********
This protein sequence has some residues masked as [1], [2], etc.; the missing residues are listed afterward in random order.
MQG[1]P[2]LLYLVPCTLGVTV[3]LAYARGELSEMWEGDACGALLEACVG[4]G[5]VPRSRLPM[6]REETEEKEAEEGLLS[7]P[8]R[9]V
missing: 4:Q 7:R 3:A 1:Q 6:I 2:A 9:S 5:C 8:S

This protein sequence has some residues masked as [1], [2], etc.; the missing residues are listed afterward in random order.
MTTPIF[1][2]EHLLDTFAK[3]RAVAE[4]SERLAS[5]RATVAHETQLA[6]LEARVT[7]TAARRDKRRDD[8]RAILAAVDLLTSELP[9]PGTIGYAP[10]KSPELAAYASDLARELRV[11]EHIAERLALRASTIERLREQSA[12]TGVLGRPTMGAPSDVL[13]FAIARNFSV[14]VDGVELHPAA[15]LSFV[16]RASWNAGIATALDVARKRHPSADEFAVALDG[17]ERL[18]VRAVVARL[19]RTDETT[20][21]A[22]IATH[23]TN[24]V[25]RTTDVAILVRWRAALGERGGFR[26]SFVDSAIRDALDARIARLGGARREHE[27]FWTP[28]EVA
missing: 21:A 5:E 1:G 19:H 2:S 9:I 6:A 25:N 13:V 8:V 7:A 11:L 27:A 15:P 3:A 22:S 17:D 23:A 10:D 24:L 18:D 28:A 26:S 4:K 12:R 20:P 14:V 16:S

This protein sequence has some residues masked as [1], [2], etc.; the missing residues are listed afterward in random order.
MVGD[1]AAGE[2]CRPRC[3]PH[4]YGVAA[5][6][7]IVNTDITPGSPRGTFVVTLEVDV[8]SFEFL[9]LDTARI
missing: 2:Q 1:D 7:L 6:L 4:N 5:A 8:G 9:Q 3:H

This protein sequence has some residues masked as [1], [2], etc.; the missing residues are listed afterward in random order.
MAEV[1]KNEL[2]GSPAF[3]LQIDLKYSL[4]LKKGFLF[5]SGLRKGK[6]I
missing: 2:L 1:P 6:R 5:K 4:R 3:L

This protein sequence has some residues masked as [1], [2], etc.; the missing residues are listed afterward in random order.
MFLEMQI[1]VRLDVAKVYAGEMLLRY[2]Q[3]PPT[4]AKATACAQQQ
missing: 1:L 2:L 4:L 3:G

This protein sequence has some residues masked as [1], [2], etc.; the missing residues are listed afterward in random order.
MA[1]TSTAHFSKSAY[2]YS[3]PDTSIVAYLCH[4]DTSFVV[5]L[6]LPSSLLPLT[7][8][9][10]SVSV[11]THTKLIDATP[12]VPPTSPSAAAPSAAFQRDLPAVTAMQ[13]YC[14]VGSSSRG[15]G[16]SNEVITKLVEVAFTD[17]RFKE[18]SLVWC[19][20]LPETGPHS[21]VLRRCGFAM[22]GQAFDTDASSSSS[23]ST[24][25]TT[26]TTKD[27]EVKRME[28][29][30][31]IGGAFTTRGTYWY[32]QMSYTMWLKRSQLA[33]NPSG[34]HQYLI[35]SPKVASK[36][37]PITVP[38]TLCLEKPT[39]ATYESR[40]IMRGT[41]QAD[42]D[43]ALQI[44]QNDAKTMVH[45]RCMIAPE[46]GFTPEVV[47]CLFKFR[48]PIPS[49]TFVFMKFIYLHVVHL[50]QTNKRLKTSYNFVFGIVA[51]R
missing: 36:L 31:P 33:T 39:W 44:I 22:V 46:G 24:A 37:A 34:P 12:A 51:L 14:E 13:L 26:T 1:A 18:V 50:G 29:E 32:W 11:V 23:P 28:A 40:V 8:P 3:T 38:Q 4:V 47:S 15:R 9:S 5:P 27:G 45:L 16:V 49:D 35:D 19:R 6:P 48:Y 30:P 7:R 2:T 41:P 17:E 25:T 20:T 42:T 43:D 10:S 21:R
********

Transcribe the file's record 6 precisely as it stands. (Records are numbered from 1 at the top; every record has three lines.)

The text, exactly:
This protein sequence has some residues masked as [1], [2], etc.; the missing residues are listed afterward in random order.
MA[1]TSTAHFSKSAY[2]YS[3]PDTSIVAYLCH[4]DTSFVV[5]L[6]LPSSLLPLT[7][8][9][10]SVSV[11]THTKLIDATP[12]VPPTSPSAAAPSAAFQRDLPAVTAMQ[13]YC[14]VGSSSRG[15]G[16]SNEVITKLVEVAFTD[17]RFKE[18]SLVWC[19][20]LPETGPHS[21]VLRRCGFAM[22]GQAFDTDASSSSS[23]ST[24][25]TT[26]TTKD[27]EVKRME[28][29][30][31]IGGAFTTRGTYWY[32]QMSYTMWLKRSQLA[33]NPSG[34]HQYLI[35]SPKVASK[36][37]PITVP[38]TLCLEKPT[39]ATYESR[40]IMRGT[41]QAD[42]D[43]ALQI[44]QNDAKTMVH[45]RCMIAPE[46]GFTPEVV[47]CLFKFR[48]PIPS[49]TFVFMKFIYLHVVHL[50]QTNKRLKTSYNFVFGIVA[51]R
missing: 36:L 31:P 33:T 39:W 44:I 22:V 46:G 24:A 37:A 34:P 12:A 51:L 14:E 13:L 26:T 1:A 18:V 50:G 29:E 32:W 11:V 23:P 28:A 40:V 8:P 3:T 38:Q 4:V 47:S 15:R 9:S 5:P 27:G 45:L 16:V 49:D 35:D 19:R 6:P 48:Y 30:P 7:R 2:T 41:P 17:E 25:T 20:T 42:T 43:D 10:S 21:R